How to Communicate Like a Leader with Clients and in Job Interviews

By: Mike Aguilera
How to Communicate Like a Leader with Clients and in Job Interviews

in Interview Skills

Early in my career I wondered what makes great communicators and leaders. Is it their body motion, something in their voice, or maybe the words they use? I eventually discovered that it is all of these, plus their mindset. Top, successful professionals communicate in a consistently confident manner, both at a conscious and subconscious level.

Just as important as impeccable grooming or a firm handshake, the message you send your client or interviewer at a subconscious level is crucial in securing their business or job. The obvious goal is to create a good, confident feeling within the person you are meeting. But how do you achieve that goal? There are some powerful techniques and strategies that you can easily blend into your style of communicating.

Move with grace and purpose
First, be aware of your body motion. Avoid quick, jerky motions. Many people have the misconception that they can impress a client by quickly answering the phone, erratically moving papers around on their desk, or by rushing around creating the illusion of being important because they look so busy. Experts say quick, jerky, rushed motions actually create the impression of having some loss of control. This undesired impression can be perceived by your client at a subconscious level. Therefore, relax your motions. Move with purpose and grace. Maintain this purpose and grace when you greet your clients, and as you move around them. Consequently, your clients will get a sense that you are confident and in control.

Moving with grace and purpose also applies to handling props. A prop can be your brochure, a report, a product sample, or your resume. And, if you don’t have any of these in hand—then you are the prop. One secret to handling a prop and making a positive impact at a subconscious level is to handle it as being extremely valuable. As a result, the recipient will receive it and appreciate it in an equal manner. At this point, you have just established a strong first impression. An impression of importance and value. Avoid making the mistake many others have made, and that is to say that your company and/or service is valuable as you dangle your company brochure or toss it on the table. This gives a contradictory message—a negative message that implies you don’t value your own company.

Your voice may also create confidence or confusion in your client’s mind. Many people are not aware of the power that their voice has. Consider your voice as a magical instrument that has the ability to create curiosity, drama, fear, confidence, and many other emotions.
There are three distinctive universal voice patterns that you should be aware of. One is talking in “statements.” This is a normal conversational voice pattern, or an almost monotone pattern. The second voice pattern is talking in “questions.” With this voice pattern, your voice tone goes up at the end of a word or sentence. The third is talking with “authority.” A voice of authority has slightly more base. Top news reporters talk with a voice of authority. I suggest that you lower your voice tone when you want to convey an important message. Your voice can make a strong confident impact simply by adding base to a word or sentence. People lose the opportunity to make an impact with their voice when they consistently talk with a “conversational-statement” voice pattern throughout their presentation or meeting. There’s a big difference between just talking and speaking persuasively. Remember, use your voice as an instrument to make a positive and memorable impact.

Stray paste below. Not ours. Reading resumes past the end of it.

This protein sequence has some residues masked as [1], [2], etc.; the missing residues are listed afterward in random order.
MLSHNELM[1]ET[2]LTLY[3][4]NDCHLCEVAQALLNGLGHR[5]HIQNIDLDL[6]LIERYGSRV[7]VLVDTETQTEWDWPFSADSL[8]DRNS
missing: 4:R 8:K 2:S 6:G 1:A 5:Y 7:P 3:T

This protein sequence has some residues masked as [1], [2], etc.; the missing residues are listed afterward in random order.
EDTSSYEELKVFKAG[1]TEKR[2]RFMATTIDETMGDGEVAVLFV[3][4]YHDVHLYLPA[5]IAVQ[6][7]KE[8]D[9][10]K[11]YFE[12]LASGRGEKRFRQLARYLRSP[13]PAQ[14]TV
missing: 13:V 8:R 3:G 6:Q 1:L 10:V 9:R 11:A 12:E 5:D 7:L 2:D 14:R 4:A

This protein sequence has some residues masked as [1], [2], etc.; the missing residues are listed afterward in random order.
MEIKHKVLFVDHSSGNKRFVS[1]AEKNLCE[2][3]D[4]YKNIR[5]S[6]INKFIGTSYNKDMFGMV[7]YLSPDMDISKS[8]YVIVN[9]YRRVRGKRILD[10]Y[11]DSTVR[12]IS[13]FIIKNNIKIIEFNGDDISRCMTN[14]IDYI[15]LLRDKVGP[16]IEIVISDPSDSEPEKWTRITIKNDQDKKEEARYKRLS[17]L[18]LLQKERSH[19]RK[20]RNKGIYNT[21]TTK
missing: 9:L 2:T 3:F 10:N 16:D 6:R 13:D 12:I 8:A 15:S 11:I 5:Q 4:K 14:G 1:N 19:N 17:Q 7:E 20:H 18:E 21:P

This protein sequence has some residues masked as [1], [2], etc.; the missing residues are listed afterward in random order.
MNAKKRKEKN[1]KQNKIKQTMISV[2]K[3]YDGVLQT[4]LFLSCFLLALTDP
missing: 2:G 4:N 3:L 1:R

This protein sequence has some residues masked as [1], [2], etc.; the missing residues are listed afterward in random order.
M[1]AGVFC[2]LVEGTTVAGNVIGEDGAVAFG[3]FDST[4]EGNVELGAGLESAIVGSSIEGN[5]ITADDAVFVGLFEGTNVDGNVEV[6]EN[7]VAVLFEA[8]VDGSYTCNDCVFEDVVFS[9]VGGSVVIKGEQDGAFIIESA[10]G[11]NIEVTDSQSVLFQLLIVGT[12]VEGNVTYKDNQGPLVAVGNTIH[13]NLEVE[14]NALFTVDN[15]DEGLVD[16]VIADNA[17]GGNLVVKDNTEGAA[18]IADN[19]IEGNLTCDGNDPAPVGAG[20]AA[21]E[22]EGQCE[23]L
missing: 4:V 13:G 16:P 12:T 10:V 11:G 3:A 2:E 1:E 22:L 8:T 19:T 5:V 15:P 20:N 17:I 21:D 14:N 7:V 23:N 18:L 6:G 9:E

Keep the desired outcome in mind
The words you use can make you a lot of money or destroy your message. At a subconscious level, your clients will be impacted by the words you use. Words have the power to create a positive and confident train of thought. Most words will create a picture in your mind. That picture, in turn, will create a thought. And finally, that thought will create an emotion—a positive or negative emotion. Consider the positive outcome that you want, then choose your words wisely. A few dangerous words to be cautious of using are: “risk,” “danger,” “problems,” and “unstable.” Take the word “risk” for instance. If you say, “There is a little risk in this project,” your client or coworker will focus on the word “risk.” A different and more positive way of saying the same sentence would be, “I want you to feel confident in this project.” The second version implies the same, but with a better choice of words. The point is to keep your desired outcome in mind, and choose your words appropriately.

The way you move and talk sends out lots of information to others. The other half of the communication equation is this: Your client is also sending valuable information back to you. They can reveal whether they believe in you, your product, and/or service. So, pay close attention to your client’s reaction towards you and your presentation.

Subconscious communication is an effective cutting-edge strategy that will allow you to stand out in this highly competitive business world. Master it, put it to use, create client confidence, and enhance your career and business success.

A gift to iHispano members. Mike Aguilera will send you a copy of his special report ebook on The Art of Storytelling. Learn how to use storytelling in business and job interviews. Simply put ‘storytelling ebook gift’ in the subject line. Email: Mike@MikeAguilera.com

Mike Aguilera, a communication expert, is CEO of Aguilera & Associates in San Jose, California. Mike Aguilera is available for presentations, in-house workshops, and coaching. He may be reached at (408) 972-1985 or Mike@MikeAguilera.com – website:  www.MikeAguilera.com.

 

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